It's done! The rocket ship backpack is DONE! I finally finished it this weekend, and I don't think I've ever been this happy to complete a sewing project. It took me a whole week to complete, whew! Granted, this was a busy week, overwhelmed by single-parenting while my hubby was on a trip. But this project was also riddled with sewing machine issues and abuses of my seam ripper. After a grueling week, it is done and I am so relieved!
Here's the finished product:
Considering all the problems I encountered, I think it turned out pretty well and Ben is absolutely psyched. That being said, it could have featured mismatched fabrics, crooked stripes and exposed seams and he wouldn't have cared one bit. It is his very own backpack (cool!), with a rocket ship on it (super cool!) and made especially for him by Mommy (even cooler!) -- he is thrilled. And I have to admit, that makes all the obstacles worth it.
Before I go any further and begin my bitching session, I should clarify that Rae's pattern is super duper clear and awesome. This is just the type of project that is slightly too ambitious for me and a bit too demanding on my basic sewing machine. I've only done one zipper and attached piping once in the past -- both with less than satisfactory results. This project features both, plus thick fabrics to sew together. To add to this mess, I decided to add batting and a lining in order to make the backpack sturdy and "clean". Let's just say I complicated things for myself.
Anyway... Let's start from the beginning. I used stash fabric for this: a thrifted cotton tablecloth for the outside. I love the color scheme, the texture and the stripes. It worked really well with a small amount of thick brown linen left over from a previous project. I used an old Michael Miller polka dot print for the inside. For the piping, I made bias tape from Kona Cotton in chocolate.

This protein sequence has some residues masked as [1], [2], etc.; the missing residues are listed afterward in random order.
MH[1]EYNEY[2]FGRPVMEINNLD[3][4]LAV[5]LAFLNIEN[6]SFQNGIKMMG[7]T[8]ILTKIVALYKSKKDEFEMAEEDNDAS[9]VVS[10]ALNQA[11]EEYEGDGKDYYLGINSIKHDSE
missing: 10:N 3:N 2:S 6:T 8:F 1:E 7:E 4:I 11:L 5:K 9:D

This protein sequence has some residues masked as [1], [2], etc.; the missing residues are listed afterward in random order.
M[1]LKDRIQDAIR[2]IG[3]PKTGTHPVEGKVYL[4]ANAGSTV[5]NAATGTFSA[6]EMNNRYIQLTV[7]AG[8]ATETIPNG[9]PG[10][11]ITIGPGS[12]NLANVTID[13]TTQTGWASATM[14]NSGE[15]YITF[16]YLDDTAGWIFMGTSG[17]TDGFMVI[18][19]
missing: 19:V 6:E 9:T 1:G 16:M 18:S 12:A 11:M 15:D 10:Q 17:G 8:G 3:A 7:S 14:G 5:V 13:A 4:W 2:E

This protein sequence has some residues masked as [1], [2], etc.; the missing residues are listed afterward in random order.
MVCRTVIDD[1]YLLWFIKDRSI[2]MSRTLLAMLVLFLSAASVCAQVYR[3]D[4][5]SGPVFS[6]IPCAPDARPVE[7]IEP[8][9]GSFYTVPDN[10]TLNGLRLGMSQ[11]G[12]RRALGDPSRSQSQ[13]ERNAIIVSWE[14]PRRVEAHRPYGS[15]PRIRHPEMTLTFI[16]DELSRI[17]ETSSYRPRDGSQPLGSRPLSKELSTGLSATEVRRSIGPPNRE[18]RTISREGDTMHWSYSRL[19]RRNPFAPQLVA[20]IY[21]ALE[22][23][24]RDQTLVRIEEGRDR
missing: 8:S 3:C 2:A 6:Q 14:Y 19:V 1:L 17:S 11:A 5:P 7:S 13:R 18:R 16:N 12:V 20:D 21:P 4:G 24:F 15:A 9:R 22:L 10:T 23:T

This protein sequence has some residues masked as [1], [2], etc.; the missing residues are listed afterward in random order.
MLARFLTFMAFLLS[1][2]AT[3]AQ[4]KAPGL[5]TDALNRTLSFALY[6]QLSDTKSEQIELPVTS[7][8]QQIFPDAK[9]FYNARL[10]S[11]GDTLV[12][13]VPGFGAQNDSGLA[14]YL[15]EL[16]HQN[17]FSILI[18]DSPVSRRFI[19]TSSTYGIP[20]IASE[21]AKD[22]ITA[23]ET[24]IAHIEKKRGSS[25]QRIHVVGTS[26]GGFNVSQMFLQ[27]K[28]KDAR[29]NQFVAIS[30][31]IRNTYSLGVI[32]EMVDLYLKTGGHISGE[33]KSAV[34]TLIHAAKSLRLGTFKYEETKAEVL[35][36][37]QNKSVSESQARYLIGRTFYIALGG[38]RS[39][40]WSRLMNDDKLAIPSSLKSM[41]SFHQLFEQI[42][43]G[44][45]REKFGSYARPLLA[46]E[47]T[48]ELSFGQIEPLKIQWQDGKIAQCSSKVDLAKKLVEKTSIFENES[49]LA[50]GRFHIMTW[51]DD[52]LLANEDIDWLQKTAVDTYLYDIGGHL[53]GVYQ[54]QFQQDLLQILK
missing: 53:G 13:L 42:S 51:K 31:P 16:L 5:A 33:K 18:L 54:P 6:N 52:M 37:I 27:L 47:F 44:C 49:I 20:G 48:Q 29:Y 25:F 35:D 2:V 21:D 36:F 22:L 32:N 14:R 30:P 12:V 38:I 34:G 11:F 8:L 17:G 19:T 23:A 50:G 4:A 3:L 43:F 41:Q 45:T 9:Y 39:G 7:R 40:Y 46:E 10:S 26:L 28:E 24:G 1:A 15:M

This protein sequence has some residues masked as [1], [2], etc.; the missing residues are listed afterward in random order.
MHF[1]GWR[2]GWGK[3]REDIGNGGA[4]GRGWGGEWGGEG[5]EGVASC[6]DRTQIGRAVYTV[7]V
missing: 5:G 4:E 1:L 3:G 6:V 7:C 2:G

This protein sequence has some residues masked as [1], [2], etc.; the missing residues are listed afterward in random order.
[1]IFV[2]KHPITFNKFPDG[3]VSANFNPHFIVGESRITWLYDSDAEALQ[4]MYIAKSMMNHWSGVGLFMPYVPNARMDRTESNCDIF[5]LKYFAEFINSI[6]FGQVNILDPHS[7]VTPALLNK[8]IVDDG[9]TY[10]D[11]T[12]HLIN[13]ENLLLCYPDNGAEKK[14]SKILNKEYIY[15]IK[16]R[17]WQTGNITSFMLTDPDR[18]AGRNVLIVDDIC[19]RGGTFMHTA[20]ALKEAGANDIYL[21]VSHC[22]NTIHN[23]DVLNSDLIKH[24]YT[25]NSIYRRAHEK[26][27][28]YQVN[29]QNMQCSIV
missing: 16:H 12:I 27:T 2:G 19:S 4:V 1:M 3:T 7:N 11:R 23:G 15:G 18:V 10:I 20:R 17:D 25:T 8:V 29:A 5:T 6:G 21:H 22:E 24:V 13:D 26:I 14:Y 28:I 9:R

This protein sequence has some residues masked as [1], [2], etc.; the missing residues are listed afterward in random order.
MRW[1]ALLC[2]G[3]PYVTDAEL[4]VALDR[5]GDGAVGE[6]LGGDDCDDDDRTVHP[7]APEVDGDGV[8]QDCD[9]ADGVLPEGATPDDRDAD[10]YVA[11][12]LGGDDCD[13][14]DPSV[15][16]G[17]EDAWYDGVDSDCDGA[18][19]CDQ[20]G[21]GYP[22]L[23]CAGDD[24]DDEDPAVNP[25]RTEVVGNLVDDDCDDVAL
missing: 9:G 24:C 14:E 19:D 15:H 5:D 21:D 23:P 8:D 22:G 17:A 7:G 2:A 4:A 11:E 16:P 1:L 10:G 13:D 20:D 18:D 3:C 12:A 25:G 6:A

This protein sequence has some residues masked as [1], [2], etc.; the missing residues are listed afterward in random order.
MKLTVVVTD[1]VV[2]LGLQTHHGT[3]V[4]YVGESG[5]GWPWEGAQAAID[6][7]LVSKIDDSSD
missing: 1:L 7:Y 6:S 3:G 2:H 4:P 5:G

To add to my challenges, my local fabric store didn't have the zipper I needed. Instead of a 14 inch, I bought an 18 inch zipper, and figured I could just cut it where needed. That actually worked out fine -- aside from breaking one machine needle when I careless sewed over the plastic teeth. Eek!
I got the zipper done correctly, including the lining on the inside. But for the rest of the backpack, I used the lining pieces as if they were just the back of the main exterior fabric pieces and sewed all pieces at the same time, resulting in exposed seams on the inside of the backpack (see further down). I didn't really think ahead properly.
With the applique completed on the front piece, I attached piping. That went okay, aside from the fact that, because of the thickness of the piping on the edge of the foot, my sewing machine couldn't "grab" all the layers and in some places, only sewed on the surface. I don't know if that makes sense. I probably should have used a walking foot or maybe a zipper foot?? Not sure. It was a big pain.
Despite all my complaining so far, most steps in this project were relatively straightforward. Making the padded bottom was easy-peasy, as were making the straps and handle, and attaching the sides to the top and bottom. I zig-zagged over the raw seams in the lining.
My next big challenge was attaching the front and the back to the sides. First off, my sewing machine missed some layers in the curves and I had to whip out the seam ripper to un-sew, re-sew and try to include all layers (again and again). Second, there was so much thickness in some parts that I had a hard time stitching in straight lines and close enough to the piping. Additionally, my thread also broke way too many times, but I couldn't figure out if it was a tension issue. In summary: UGH!
When the front and back were finally sewed on and the backpack was in one piece, I zig-zagged all raw seams on the inside. I ran out of brown thread by this point, so the zig-zags are beige.
And then, lo and behold, the backpack was done. Yeehaw.
So, final words on this project? It is probably one of the most strenuous sewing projects I've tackled, but I think it's due to my adding fabric layers and having sewing machine issues. I think Rae's pattern is as clear as can be. I was never confused. And despite my messiness and mess-ups, the result is pretty darn close to her prototype. So, I would conclude: success! I think Ben would agree.